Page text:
We meet Manimala's feet first, shod in elegant velvet slippers and then we see her almost ethereally beautiful face and the exquiste muslin sari she wears. Phanibhushan is besotted with her beauty and would like to claim her entire being but she eludes him. Besotted by her lust for jewels and terrified that her husband would use them to save himself from financial ruin, she plans to go to her paternal house and recruits her rascally distant relative and ex lover, played in a brilliant cameo by the young Kumar Roy , to take her there . For a moment she hesitates because her husband has promised her jewels on his return, if he is successful but the survival of her jewels is uppermost and flinging her keys on the bed she departs .She never returns - except as a wraith, trying twice to enter and failing and finally succeeding on a full moon light , drawn by the promise of the jewellery .

Besides being a ghost story , it deals on different levels with power , pride, possessions, lust , craving and dissatisfaction and a deep sorrow .A sense of impermanence pervades the film , the river a metaphor for change and havoc in the lives of the couple .

The subtle play of light and shadows and the strains of the song “Baajey Karuno shurey “ interspersed with the haunting cry of the curlews creates an evocative atmosphere and brings out the gothic component very forcefully .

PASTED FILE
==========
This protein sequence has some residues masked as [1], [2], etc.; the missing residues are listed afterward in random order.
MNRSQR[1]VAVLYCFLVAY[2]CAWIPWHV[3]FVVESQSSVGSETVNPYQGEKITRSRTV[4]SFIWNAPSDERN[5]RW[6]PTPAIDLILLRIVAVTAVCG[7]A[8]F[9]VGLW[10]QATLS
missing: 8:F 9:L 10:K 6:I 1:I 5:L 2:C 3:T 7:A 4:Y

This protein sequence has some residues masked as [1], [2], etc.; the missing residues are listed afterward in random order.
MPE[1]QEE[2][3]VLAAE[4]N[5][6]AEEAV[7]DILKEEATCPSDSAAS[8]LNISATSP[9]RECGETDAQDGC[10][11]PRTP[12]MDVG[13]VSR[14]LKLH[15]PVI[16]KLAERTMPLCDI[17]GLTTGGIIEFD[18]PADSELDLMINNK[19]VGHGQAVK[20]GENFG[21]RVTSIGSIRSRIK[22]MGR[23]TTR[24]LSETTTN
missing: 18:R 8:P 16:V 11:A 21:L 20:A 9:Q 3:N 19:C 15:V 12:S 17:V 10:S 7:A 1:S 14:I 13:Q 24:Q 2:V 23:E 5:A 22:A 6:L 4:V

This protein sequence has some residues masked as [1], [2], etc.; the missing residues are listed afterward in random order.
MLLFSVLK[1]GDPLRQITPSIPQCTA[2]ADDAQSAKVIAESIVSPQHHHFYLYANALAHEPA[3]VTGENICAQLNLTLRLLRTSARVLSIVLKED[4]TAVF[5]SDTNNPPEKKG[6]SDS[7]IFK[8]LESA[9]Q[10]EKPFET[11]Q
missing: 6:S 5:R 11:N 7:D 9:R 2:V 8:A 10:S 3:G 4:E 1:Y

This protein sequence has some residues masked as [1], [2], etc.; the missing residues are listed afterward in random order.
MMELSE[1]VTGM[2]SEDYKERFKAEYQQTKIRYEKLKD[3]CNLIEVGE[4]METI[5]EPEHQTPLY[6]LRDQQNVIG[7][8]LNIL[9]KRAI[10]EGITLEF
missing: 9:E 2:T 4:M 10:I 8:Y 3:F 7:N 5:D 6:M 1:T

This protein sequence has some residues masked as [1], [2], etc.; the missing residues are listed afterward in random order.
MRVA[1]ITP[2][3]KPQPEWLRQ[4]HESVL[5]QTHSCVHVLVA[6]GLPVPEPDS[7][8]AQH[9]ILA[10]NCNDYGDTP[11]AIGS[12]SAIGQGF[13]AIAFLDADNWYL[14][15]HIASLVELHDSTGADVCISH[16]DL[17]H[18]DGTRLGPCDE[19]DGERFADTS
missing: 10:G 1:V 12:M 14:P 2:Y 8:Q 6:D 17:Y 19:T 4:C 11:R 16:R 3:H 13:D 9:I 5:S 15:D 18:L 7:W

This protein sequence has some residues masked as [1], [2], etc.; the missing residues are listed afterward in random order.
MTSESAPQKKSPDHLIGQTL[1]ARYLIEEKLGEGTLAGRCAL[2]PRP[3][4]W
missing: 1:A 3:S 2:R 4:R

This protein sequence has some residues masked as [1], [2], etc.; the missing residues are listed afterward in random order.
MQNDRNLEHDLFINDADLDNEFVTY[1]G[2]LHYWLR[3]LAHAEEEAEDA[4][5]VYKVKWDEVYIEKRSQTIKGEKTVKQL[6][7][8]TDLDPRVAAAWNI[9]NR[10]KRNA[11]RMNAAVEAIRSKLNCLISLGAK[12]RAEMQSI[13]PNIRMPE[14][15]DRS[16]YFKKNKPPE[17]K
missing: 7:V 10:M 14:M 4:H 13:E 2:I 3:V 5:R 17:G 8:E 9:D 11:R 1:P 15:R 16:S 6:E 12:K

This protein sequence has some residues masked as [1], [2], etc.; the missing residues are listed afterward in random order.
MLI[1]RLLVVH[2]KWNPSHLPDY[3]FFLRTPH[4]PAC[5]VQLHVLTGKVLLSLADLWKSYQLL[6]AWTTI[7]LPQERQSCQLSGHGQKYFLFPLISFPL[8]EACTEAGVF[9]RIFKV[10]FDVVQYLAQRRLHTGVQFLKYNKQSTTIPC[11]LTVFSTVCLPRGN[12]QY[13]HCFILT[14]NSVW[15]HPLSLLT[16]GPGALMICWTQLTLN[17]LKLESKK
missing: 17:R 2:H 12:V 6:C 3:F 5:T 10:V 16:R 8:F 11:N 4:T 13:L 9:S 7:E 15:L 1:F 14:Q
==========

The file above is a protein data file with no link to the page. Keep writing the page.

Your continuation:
Kanika Majumdar’s Manimala is distant -her eyes are constantly searching , her head cocked to one side as if she is listening to a distant song . She is brittle and delicate. Her eyes glitter with a febrile intensity as she becomes temporarily insane, runs her hands through her jewels and adorns herself with them before preparing to run away . The jewels her husband plies her with and which she guards fiercely are a substitute for a deeper craving.

In the short space of about an hour we are caught up by brilliant performances and tremendous cinematography - almost a distillation of a larger canvas done in miniature.

In a sense Samapti or The Ending is the lightest in texture and mood and peppered with a great deal of humour . The story of a girl’s transition from unmarried bliss to marriage – a story of coming of age – the confusions, the ensuing hilarity, perception of mockery of the institution of marriage are played out consummately by Soumtira Chatterji and a very young Aparna Sen who transcends the boundaries of a tall gangling teenager to a woman who realizes what marriage, affinity and love could mean. Ray’s superb touches are there in the scene where Mrinmoyee discards her wedding bed , social norms and shackles to run away and play on her swing in the moonlight , each upward propelling motion reflecting itself in the sheer joy of living that only freedom can gift , the puzzled expressions on the girl’s face when she cannot decipher what she is required to do as a married woman – a set of rules , customs and bindings which have no meaning and the moment of realization when she perceives that she loves the man she is married to .

Tagore’s sensitivity and his exploration of the feminine mystique were far beyond his times. Ray has captured each nuance of his sensitivity and translated them on to celluloid with such consummate mastery that even if one were one not to read Tagore in the original, it would be a stepping stone to understand this Renaissance man.

(Mallika Ganguly works in an Oil PSU, her life revolves around her family and friends. She is also an amateur photographer besides being a blogger and a farmville addict! She blogs at . )